Stemberg’s plan called for the elimination of the middleman in office supply distribution. Traditionally, manufacturers of paper and other items sold their goods to one of six major wholesalers around the country. The wholesalers then sold their goods to office supply dealers and stationery stores. The dealers sold supplies to large corporations, while stationers catered to small businesses and individuals. Along the way, however, the two layers of middlemen between the factory and the customer drove up costs dramatically.
With his Staples store, as he planned to call the outlet, Stemberg would collapse those two layers into one. Because supplies would be purchased directly from manufacturers, the store would be able to offer much lower prices than its competitors in the heavily fragmented retail environment.
Stemberg made presentations to venture capitalists in the Boston area and was met with an enthusiastic response.
From one store, the expansion pace quickened and in 1998, there were 914 stores. That year, Staples also acquired Quill Corporation for about $685 million in cash and stock as part of its effort to expand beyond retail outlets. The privately held Quill, based in Lincolnshire, Illinois, was a seller of office supplies via catalog and through direct (or “contract“) sales to businesses.
Mr. Romney left Bain Capital in 1999 … yet, the question must be asked, who deserves the credit …. Mr. Stemberg or Mr. Romney ?
Oh, sure Mr. Romney made boatloads of money on his investment … but was he just the “banker” or the “hands-on manager” ?
Yes, there were jobs created … but how many ? Do we count the total number of employees under the corporate umbrella … and if so, weren’t companies such as Quill already employing people, as such only incremental employees should be counted. By Tim Pawlenty’s “selective” analysis, the assertion is “on the number of jobs under his supervision increased”.
But, there is another aspect that deserves consideration … once again, Tim Pawlenty’s “selective” analysis “there`s individual companies that had a hard time or went bad” … I guess that would include those would include the “elimination of the middleman in office supply distribution”.
As a country, did the number of workers increase … or did they just shift ?
Medtronics created jobs …. Did Staples ? One created an industry … one changed the distribution method.
Oh, and by the way, after Mr. Romney left Bain (and therefore Staples), things did not go as well …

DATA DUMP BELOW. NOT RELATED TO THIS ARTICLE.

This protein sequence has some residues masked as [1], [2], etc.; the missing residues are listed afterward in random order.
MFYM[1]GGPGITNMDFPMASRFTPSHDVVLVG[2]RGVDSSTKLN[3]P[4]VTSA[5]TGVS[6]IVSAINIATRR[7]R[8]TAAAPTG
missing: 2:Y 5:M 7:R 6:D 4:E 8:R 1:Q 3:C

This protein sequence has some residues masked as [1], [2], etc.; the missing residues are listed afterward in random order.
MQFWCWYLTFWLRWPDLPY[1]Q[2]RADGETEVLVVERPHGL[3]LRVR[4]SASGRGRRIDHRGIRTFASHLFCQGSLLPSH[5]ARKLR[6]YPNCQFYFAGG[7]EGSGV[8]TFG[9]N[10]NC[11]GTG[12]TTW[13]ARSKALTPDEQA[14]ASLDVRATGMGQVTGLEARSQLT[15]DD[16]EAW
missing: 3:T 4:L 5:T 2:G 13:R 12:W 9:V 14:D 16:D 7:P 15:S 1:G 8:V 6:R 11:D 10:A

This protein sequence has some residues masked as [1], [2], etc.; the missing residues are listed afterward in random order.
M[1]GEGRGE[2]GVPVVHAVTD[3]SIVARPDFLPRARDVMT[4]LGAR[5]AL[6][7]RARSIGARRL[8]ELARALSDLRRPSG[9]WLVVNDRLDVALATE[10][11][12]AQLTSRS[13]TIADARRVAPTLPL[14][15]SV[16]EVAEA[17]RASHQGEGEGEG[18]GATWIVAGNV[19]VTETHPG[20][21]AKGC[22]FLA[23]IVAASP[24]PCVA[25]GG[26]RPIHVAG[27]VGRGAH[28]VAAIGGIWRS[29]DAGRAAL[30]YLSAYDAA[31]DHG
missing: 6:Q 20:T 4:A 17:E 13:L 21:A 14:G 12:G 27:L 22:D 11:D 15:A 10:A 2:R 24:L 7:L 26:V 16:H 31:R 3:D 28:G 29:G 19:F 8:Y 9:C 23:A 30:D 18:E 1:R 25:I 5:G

During the latter months of 2000, the retail market for office supplies began foundering. The boom years of the 1990s were over, and the growth of small businesses and home offices–the core of Staples’ customer base–was fading away. Furthermore, the firm had made a number of investments in various Internet services that were offered through its web site, which proved to be a money-losing strategy. Staples announced in January 2001 that it would take a $206 million write-off related to various web investments. As a result, net income for fiscal 2000 totaled just $59.7 million, compared to $315 million for the previous year.
Mr. Romney’s timing makes Tim Pawlenty’s “selective” comment “under his supervision” so meaningful.
But why is Tim Pawlenty even talking about Mitt Romney’s job creation at Bain … isn’t the more relevant question : How effective was Governor Romney in creating jobs … after all, the voters will elect an Executive not chose a venture capitalist … using numbers from the Massachusetts Executive Office of Labor and Workforce Development Romney created an average of 12,850 jobs per year … admittedly, every job increase is a good thing, but I wonder if Tim Pawlenty was still a candidate instead of being a spinmaster, would he consider 12,850 jobs an accolade or would candidate Pawlenty be citing that during Mitt Romney’s term as Governor of Massachusetts, the state had the forty-seventh best rate of job growth. And were the jobs created “good paying jobs” … considering that during Romney’s tenure Massachusetts lost more than 48,000 manufacturing jobs.
But heck, let’s remember Tim Pawlenty’s other assertion … Mitt was “well liked” … yep, that does it for me … I’m printing bumper stickers “Romney/Pawlenty in 2012 … Selectively Well Liked”
Actually, the pairing makes sense … while Minnesotans know of Governor Tim Pawlenty’s frequent absences during his last years in office, many probably did not know that Governor Romney was absent from his state for more than 200 days during his last year in office.